Summer Green wood Winter
When pitching a tent in winter, the first step is to pack dawn an area of snaw twice the size of the tent with yaur snowshaes. Then three slender conifers are felled and their branches are stripped off and laid dawn on the snow to provide a thick layer af insulation under the tent. Finally, the three trunks ore used to support the tent. The ridgepole is usually supported at one end by a tree.
When the heat melts a hole in the snaw, insulate it with green boughs.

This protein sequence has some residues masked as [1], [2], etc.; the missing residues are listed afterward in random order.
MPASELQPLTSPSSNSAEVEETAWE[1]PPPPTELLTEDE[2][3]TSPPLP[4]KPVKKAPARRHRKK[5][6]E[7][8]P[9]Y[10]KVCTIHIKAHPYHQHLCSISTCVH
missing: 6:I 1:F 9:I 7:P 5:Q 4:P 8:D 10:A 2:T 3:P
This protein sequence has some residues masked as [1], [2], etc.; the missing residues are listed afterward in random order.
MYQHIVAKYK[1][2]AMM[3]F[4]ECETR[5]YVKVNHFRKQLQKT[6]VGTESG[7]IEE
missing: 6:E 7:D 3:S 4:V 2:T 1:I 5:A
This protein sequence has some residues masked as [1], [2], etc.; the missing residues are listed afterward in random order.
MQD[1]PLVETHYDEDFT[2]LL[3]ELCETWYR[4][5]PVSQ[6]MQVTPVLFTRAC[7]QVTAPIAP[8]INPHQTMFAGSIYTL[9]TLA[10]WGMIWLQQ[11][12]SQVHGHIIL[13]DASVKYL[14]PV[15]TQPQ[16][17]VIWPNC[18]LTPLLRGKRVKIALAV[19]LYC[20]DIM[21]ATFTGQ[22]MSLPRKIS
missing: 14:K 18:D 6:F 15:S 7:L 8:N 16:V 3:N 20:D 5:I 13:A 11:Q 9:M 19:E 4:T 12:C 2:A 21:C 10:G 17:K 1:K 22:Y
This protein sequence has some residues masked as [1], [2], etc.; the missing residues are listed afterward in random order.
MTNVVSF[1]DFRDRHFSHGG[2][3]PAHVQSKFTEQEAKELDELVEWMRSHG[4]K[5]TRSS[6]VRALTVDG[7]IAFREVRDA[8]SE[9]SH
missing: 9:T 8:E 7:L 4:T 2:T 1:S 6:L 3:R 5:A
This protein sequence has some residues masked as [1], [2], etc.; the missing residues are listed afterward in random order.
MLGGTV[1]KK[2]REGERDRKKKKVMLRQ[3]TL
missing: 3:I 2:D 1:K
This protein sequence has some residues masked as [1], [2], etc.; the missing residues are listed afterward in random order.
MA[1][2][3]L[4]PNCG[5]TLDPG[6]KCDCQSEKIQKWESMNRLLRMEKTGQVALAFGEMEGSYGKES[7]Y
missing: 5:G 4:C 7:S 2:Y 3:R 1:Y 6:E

Bayard Fox, a realer-than-life cowboy with a Colt strapped to his belt and legs bowed from long years of riding, had rounded up 250 horses for us in a corral. We were to choose the twelve we wanted to use. It was a test of sorts. Luckily we had an expert on our team, Paul Perrier, who had spent fifty of his sixty-four years working horses and he wasn’t going to be taken in easily. He walked into the corral and, under the baking Wyoming sun, picked out fifteen horses over the next two hours. Bayard Fox watched, a grass stem between his teeth, judging the man judging the horses. Paul passed the test with flying colors. Bayard agreed with ten of Paul’s choices, and went back to the corral for two more. Paul, in turn, approved of Bayard’s decision, exclaiming, “Strong horses good for the Rockies!”